There is significant support for adopting preferential voting in Canada – both federally and more recently, it has been proposed for municipalities in Ontario. I don’t think anyone in Canada is proposing full preferential – requiring voters to rank every single candidate on the ballot paper – at least, every single discussion I have seen on the topic here in Canada refers to optional preferential. However, I have also never seen anyone address this reality about OPV – that not all voters will bother to rank candidates, and if most ballots are marked with “1” only, then we’ll still be stuck with essentially a FPTP system.

Another problem with OPV is that it favours the candidate in first place on the first count. Or as Antony Green put it: “Optional preferential voting makes it easier for the candidate leading on first preferences to reach 50% of a shrinking pool of votes in the count, and harder for a second placed candidate to come from behind and win.” This again reinforces the FPTP-ness of OPV.

Full preferential is problematic in its own right, however. Most ballot papers here in Canada have more than 3-4 candidates on them. While it might be easy enough for most voters to rank candidates from the big parties, how do you then rank independents and candidates representing fringe parties you may never have heard of? Or take the mayoral race for the City of Toronto – while only a handful of candidates get any real media coverage, there are over 40 candidates actually running for mayor at time of writing. Who on earth would even want to attempt to rank all of them in some sort of order of preference?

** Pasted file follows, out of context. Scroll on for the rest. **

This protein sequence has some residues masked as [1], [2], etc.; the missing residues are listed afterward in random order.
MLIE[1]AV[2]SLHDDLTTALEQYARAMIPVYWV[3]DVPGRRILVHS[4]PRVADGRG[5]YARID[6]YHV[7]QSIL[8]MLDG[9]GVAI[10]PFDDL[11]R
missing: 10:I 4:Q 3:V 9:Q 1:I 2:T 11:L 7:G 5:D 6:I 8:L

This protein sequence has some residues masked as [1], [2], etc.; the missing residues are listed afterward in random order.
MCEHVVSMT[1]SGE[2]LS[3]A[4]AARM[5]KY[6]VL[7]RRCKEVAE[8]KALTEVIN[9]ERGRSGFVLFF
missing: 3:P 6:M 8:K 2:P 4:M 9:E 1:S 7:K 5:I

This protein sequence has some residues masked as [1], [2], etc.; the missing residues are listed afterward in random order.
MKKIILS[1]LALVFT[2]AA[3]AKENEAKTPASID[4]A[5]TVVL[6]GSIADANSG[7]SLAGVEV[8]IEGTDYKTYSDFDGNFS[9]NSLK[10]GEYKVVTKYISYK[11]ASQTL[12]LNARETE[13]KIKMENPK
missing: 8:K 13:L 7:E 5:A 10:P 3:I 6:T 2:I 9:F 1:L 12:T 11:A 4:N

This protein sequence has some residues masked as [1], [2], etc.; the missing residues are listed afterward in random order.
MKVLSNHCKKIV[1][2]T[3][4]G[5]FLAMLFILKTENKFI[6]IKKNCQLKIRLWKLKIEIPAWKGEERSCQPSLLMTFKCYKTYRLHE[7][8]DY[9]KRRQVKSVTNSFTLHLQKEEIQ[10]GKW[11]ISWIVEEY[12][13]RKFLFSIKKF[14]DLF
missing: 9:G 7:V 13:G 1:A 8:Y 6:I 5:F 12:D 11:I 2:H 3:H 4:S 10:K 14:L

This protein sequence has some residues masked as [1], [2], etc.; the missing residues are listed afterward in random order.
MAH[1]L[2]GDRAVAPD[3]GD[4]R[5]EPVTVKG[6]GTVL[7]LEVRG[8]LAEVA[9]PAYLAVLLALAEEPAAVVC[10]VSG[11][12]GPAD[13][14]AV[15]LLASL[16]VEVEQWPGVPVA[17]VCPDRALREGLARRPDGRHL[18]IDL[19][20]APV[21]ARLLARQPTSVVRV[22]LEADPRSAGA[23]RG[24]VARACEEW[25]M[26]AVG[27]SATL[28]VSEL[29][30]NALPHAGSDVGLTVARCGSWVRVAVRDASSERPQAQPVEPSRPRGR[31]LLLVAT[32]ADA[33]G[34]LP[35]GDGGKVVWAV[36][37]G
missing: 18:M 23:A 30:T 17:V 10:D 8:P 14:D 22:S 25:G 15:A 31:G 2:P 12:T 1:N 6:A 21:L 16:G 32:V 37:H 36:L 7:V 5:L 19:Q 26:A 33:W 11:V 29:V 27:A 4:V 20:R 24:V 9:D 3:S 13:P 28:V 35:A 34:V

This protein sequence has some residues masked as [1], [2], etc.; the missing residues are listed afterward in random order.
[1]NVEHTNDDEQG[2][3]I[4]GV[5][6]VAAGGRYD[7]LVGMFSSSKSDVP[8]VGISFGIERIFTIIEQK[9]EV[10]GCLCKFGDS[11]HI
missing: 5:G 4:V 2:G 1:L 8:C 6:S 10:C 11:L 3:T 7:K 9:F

While the Victoria Electoral Matters Committee is favouring OPV, I think my preferred option would be Modified OPV, as used in Tasmania. It’s sort of a hybrid of full and optional preferential. In Tasmania, for a vote to count, the voter is encouraged to rank at least five candidates. They can rank more than five if they want, but the rest are optional (but they can rank fewer than five too — it’s a recommendation, not an actual rule). I think this would be a good compromise for any jurisdiction in Canada that might adopt preferential voting. It would ensure that the system doesn’t resort back to a de facto FPTP system, but at the same time, wouldn’t force Canadians into making (too many) “artificial” choices. I would suggest, however, making it obligatory for a voter to rank a minimum of three candidates for the ballot to count.

If you’re interested in the Electoral Matters Committee report, it can be downloaded here.